Sunday, May 18, 2008

Race Based Politics in America

A few days ago I heard an extensive up-to-date report on conditions in Kenya. Remember the rampages of destruction after the recent elections that threw-out the current government which refused to disclose the vote and so its own defeat?

Charlie Clements* spoke to us of the terror engendered by the attacks of one tribal group upon another in the weeks that followed. Kenyans who had been living together in peace for all the years of their independence, intermarrying, doing business with one another were suddenly forcibly splitting families apart, destroying one another’s homes and businesses. Hidden tribal grievances suddenly broke into the open and the true nature of peaceful, reasonable Kenya , the democratic beacon of African hope, was called into question.

Or was it? Last night a young man connected to the Kenyan girls schools that my church supports reported to us that all is well back home. The girls are in no danger. Peace prevails. All is normal. ...Oh, yes, food is now very expensive. And, yes, the high school senior we were going to send to university is no longer planning to go to a Kenyan school. She will [suddenly] be going to Uganda ... ‘because the schools are better there.’

The discussion of Race in America led by ministers of the United Church of Christ and Unitarian Universalists this Sunday morning suddenly seems, to my mind, illumined by the Kenyan experience.

Undiscussed, unaddressed racial issues suddenly erupted in our homeland, too, thanks to 24 hour TV news shows’ blatant abuse of the Rev. Jeremiah Wright and the Right Wing attempt to smear Barack Obama’s quest for the presidency.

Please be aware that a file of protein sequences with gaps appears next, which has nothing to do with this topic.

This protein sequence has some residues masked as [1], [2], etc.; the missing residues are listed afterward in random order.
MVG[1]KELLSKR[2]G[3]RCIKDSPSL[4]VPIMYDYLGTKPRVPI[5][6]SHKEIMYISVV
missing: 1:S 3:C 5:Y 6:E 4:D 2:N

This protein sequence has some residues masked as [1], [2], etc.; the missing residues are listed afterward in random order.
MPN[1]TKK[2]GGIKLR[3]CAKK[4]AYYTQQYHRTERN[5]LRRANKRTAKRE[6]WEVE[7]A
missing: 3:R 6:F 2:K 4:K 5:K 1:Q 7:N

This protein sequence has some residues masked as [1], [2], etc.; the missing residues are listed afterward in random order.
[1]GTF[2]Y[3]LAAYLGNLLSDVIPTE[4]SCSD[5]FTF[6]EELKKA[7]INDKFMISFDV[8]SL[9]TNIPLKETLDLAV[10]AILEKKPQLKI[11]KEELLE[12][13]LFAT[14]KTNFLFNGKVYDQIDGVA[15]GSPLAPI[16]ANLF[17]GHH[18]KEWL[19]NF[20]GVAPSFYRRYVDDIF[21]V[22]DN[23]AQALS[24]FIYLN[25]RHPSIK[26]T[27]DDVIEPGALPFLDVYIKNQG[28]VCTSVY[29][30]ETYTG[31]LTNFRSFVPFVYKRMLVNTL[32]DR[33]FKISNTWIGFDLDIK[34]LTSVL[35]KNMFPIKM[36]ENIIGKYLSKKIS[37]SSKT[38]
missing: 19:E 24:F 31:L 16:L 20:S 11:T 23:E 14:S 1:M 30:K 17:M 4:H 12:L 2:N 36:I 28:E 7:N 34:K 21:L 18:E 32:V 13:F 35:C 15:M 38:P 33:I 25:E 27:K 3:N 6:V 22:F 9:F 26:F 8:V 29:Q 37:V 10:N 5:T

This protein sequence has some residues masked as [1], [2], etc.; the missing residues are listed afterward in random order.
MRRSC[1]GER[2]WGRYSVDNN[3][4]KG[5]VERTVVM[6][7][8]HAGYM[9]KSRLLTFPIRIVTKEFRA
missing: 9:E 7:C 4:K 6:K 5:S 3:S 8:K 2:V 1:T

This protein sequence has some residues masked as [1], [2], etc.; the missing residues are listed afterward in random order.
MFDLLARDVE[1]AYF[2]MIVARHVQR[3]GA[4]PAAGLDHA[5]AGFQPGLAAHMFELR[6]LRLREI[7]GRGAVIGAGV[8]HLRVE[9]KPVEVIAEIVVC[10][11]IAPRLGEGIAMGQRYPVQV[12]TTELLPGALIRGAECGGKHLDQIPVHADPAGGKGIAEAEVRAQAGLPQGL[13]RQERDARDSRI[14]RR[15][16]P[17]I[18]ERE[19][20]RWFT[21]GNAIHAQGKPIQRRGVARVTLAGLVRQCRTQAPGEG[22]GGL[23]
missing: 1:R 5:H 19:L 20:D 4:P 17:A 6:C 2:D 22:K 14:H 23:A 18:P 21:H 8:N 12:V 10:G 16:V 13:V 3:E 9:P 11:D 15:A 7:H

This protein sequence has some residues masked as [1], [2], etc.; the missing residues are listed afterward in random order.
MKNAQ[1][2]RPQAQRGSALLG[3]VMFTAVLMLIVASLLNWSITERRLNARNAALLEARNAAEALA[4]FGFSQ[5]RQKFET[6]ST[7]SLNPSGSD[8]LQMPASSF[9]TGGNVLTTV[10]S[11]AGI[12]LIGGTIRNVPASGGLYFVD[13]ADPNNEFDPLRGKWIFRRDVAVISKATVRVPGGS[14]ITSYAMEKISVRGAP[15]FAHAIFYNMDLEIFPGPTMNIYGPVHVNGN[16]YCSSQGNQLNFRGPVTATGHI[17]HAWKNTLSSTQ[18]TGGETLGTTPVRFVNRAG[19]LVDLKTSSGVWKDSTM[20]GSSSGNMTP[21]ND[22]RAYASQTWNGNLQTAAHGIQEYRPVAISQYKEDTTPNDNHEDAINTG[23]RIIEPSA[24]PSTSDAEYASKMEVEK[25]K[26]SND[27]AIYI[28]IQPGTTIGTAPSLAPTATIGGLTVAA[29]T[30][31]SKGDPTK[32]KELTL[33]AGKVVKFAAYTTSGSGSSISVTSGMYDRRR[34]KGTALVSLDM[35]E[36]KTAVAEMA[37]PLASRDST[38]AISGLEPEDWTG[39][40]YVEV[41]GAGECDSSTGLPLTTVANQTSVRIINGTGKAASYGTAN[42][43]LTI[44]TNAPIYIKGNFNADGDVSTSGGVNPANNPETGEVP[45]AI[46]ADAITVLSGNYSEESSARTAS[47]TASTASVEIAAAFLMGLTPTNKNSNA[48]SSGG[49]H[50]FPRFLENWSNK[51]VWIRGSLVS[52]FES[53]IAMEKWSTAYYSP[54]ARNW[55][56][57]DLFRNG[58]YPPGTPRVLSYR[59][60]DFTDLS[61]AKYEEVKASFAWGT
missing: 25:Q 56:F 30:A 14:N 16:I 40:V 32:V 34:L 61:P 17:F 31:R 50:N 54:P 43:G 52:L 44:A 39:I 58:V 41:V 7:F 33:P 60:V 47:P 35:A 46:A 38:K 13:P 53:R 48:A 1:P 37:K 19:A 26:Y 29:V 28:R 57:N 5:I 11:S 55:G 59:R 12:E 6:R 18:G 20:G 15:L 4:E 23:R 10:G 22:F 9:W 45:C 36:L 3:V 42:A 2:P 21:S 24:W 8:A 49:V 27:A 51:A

Leave aside for the moment the dirty Rovean politics and the unprincipled, incompetent so-called news people blathering on our TV screens. Consider, instead, how race divides us. Still divides us — despite all the earnest effort of the last 40 years.

Like our young Kenyan friend, we long to believe in Peaceful America, the America we love, where ethnic differences do not divide — “Give us your tired, your poor, your huddled masses.” [No, no, ‘Illegal Immigration’ is not about race.] And in our longing for the America of our dreams we conspire with ourselves to not notice the police profiling and racial fear that fills our mammoth prison system with young black men. [Just to name aloud one small affront to decency.] And, now, along comes disgraceful politics in our homeland, too, and what just cannot be is exposed for all to see.

See all those happy white and black faces cheering the hopeful change Obama embodies! That is our America! That is who we truly are. The hundreds of hours spent by political operatives pouring through Jeremiah Wright’s 30-plus year sermonic history just cannot represent who we are as a nation. It’s just too evil... too anti-American in values. It just cannot represent the America, blessed by G_d, and beloved in song at baseball parks all across the nation. Can it?

*Dr. Charlie Clements, head of the Unitarian Universalist Service Committee, speaking at Andover Newton Theological School, upon his return from a fact-finding mission to Kenya, where he met with local, non-governmental groups in Nairobi and elsewhere.

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